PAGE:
Anyway, by evening, I was making my way back to the Boat Jetty, in order to go back home. This place didn’t have a ticket counter, and after about 5 seconds, it struck me that tickets are probably being sold inside the boat. I looked at the chart for the ferry-timings, and there was one at 17:05, and I checked the time and it showed 17:05. I ran towards the boarding point, yes, in high heels and the boat was just moving away. The guy shouted at me to jump in quickly and in fear of falling into the water and the fact that I don’t know swimming running through my mind, I climbed in with all my might. I expected the boat to sway, but it was as solid as a rock. Wow. All my Bollywood style running and jumping for nothing? The damn thing could have swayed at least a little bit to acknowledge my receipt?
The return journey was far more interesting, mainly because the boat was full, and there was a lot of chitter-chatter going on. It went past a cruise-ship that was anchored nearby, and I suddenly figured out the reason why there were so many foreigners all around. When we went past the ship, people on the deck started waving at us. I was wondering what they were doing there, when they could have gone out instead. Also, what it would be like, to go on a holiday to some unknown place and wave at boats passing by. I tried to control the smile which came at the thought of me sitting on the deck chair, wearing a bright colored skimpy outfit, and a dressing gown on top, sunglasses and flip-flops, my hair tied up, clutching a magazine and all. hehe!
When I reached Marine Drive, at around 5:45pm, I thought of visiting the Hidesign store in Bay Pride mall in order to meet the Regional Manager, Ms. R, who had become more of a friend to me. Our personalities matched and clicked just like that from the very first day onwards. She helped me a great deal with my project, and I thought it was only right that I report to her before going home. But when I reached the store, only the store manager Mr. S was there. R had gone to Calicut for official duty, and he was bored to death there, since the other employee Mr. J was on leave, and was quite relieved to see me! hehe! I sat there and we talked for about an hour or so, only about Hidesign and business, but I was later wondering how much a part of Hidesign I had become in so less time. At about 7pm, a customer walked in, and was looking at office bags and travel bags, which meant around twenty thousand rupees of sales, so I thought I’d just be out of the way and got out of the store.
I went to the place where my scooter was parked, and as I had expected, people who had no idea about how parallel lines work had parked their vehicles in skewed lines, trapping my scooter in. I had just enough space to get just my scooter out, that is, if I was pulling it from behind instead of from the side, or by sitting on it. I tried a couple of times to get it out, but it won’t move since the road was at a higher level. Suddenly, the scooter started moving backwards, as if by magic, and when I looked around, I figured it was not magic, but a concerned and thoughtful guy helping me pull the scooter out! He asked me to keep the handle straight, and together, we pulled it out, scraping a bit of the Activa parked next, with my scooter’s footrest. He said if people didn’t know how to park their vehicles, they deserve it, and asked me to forget it. hehe! Anyways, I thanked him, and was on my way back home.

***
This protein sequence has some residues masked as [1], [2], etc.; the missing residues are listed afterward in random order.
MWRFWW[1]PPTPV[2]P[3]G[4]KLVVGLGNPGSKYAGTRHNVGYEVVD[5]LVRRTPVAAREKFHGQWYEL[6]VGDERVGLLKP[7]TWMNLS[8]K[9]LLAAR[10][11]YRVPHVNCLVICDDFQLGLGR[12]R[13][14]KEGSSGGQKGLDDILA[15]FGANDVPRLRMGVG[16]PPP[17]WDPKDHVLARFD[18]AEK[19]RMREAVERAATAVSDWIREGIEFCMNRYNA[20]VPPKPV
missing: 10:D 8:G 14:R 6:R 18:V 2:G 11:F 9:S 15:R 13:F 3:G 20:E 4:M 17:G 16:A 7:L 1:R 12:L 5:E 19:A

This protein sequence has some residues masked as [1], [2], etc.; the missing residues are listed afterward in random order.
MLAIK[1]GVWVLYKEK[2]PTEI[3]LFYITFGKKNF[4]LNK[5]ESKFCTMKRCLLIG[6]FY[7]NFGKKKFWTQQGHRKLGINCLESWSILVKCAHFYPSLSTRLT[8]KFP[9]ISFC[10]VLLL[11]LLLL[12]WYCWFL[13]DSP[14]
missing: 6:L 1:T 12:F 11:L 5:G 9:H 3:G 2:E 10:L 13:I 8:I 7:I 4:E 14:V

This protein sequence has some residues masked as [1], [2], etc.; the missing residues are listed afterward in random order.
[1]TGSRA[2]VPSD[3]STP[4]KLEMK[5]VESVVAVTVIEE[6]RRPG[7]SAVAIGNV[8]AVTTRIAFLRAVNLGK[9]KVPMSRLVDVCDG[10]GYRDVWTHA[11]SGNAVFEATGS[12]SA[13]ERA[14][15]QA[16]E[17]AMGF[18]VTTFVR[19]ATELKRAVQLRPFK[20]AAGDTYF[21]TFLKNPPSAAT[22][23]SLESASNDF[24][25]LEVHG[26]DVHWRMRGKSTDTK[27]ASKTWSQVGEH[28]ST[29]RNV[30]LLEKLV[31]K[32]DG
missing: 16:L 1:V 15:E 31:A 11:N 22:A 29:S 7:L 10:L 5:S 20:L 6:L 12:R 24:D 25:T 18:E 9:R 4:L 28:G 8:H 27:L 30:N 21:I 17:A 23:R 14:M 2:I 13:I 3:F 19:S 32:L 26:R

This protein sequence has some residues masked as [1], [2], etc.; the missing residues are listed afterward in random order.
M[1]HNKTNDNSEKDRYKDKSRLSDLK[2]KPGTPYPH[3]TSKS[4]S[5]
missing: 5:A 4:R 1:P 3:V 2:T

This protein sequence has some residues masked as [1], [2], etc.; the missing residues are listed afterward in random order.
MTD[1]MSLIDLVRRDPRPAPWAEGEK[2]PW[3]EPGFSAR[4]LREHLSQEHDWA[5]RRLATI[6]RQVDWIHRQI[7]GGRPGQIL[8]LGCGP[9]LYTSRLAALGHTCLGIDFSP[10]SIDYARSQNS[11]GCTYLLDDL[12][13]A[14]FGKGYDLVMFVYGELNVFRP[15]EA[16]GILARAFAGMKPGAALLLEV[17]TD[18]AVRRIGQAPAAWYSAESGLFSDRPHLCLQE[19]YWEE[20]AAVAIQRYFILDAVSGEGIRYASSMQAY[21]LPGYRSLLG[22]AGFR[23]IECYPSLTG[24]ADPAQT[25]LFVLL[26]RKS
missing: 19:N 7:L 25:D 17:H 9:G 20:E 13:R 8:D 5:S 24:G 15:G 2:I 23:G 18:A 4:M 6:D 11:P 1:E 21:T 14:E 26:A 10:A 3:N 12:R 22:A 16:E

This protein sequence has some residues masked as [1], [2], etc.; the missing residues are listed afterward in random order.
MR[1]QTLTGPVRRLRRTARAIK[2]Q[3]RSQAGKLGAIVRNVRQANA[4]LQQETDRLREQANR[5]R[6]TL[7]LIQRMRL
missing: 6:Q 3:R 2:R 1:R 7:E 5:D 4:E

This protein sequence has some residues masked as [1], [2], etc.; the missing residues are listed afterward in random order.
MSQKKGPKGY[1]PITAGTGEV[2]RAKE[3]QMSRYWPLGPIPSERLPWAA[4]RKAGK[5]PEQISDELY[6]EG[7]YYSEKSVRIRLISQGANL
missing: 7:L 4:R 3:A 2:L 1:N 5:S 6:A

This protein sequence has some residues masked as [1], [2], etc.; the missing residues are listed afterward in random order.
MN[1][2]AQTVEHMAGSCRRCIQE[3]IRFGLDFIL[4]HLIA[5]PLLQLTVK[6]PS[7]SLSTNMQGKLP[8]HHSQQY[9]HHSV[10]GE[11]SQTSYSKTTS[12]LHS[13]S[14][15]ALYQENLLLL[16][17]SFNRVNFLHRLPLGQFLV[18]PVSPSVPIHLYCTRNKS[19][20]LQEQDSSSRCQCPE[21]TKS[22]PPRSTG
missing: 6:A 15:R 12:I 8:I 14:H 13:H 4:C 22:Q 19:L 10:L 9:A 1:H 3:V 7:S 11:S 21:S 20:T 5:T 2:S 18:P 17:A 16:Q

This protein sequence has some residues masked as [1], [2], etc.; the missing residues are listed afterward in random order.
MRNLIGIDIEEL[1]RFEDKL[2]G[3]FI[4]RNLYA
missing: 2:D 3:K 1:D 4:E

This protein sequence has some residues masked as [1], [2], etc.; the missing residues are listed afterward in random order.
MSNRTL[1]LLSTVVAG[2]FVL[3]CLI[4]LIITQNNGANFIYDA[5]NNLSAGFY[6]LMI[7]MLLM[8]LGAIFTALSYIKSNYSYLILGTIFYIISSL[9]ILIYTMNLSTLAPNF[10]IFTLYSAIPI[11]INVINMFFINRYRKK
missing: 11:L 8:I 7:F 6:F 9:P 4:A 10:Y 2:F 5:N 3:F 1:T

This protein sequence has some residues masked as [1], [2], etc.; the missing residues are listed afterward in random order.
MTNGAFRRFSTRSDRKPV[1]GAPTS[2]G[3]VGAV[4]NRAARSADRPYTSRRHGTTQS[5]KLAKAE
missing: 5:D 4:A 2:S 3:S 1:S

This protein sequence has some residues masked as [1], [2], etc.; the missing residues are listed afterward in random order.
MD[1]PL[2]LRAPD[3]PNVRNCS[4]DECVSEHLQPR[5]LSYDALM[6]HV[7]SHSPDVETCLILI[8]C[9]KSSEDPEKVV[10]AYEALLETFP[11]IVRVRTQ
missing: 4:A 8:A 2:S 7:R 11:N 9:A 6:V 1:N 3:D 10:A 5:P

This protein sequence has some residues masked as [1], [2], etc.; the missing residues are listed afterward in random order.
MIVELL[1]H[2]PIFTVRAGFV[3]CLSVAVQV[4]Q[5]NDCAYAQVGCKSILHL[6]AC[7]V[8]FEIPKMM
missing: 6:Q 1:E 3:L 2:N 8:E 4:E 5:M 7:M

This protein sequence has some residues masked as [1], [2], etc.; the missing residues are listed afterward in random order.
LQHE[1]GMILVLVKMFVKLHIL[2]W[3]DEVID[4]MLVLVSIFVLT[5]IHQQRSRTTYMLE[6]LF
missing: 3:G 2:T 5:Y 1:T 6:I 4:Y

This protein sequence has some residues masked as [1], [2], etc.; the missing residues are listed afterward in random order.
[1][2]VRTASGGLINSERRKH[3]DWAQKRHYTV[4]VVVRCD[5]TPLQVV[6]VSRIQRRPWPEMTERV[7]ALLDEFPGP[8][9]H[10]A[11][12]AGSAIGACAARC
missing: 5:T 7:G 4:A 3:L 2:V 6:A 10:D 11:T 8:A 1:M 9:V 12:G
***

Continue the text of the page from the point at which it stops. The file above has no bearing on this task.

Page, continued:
I knew only one way from Marine Drive to Vyttila. And that was the way which my friend had shown me once. I dropped him one day at Marine Drive, and he instructed me which way to go. Since he pretty much got the idea that I had understood nothing, and also since it was around 10pm then and there was no one to ask the way and all, he said we’ll go together once and I’ll just have to drop him at Marine Drive again, and that time, I could try and go alone. I rode the scooter as per his instructions, and observed carefully the way I was going. I dropped him again at his apartment in Marine Drive, and reached Vyttila correctly. So, that was the only way I knew to get back to Vyttila from Marine Drive.
I thought I’d be getting home in some half an hour or so. But no. Before reaching some bridge in between, two policemen asked me to take a left-turn if I didn’t wanna pay a fine of Rs. 500/-. I didn’t know what they were talking about. I looked a bit puzzled, and they told me that two-wheelers and three-wheelers were not allowed on the bridge. That seemed funny. Normally, it’s heavy vehicles that are not allowed in some bridges. What was the logic behind such a decision? Anyways, I didn’t seem inquisitive about the logic, but did seem to be about the way back home. They said that I could take the Pachalam route instead. I know I’ve heard the name of that place in a movie, but didn’t feel like familiarizing with it at about 7:15pm, alone.
Anyways, I went ahead and stopped near an auto-rickshaw and asked the guy how to get to Pachalam. I started moving along as per his instructions, and passed by all kind of roads, level-crossings, secluded areas, and a lot of helpful rickshaw-people to finally get to Kaloor. It was a junction, and I didn’t know which way to go to reach Vyttila. So I asked the last rickshaw-guy for the day which way to go to reach Vyttila. Finally, when I reached Kadavanthra, I heaved a sigh of relief and acknowledged the fact that I was lucky enough to not lose my way, or run out of courage. Or petrol, for that matter. After Kadavanthra, it was an easy ride back, swearing to God that if I had to do this same thing tomorrow, I wouldn’t probably remember any place whatsoever I had passed through today. At around 8:15pm, I reached home, my neck and back hurting like hell after riding through the maddening traffic and covering around half of Ernakulam.
All I was looking out for was a fun boat-ride to work. But Ernakulam traffic outpaced all that, when it came to levels of adrenaline rush. Bravo! ;-)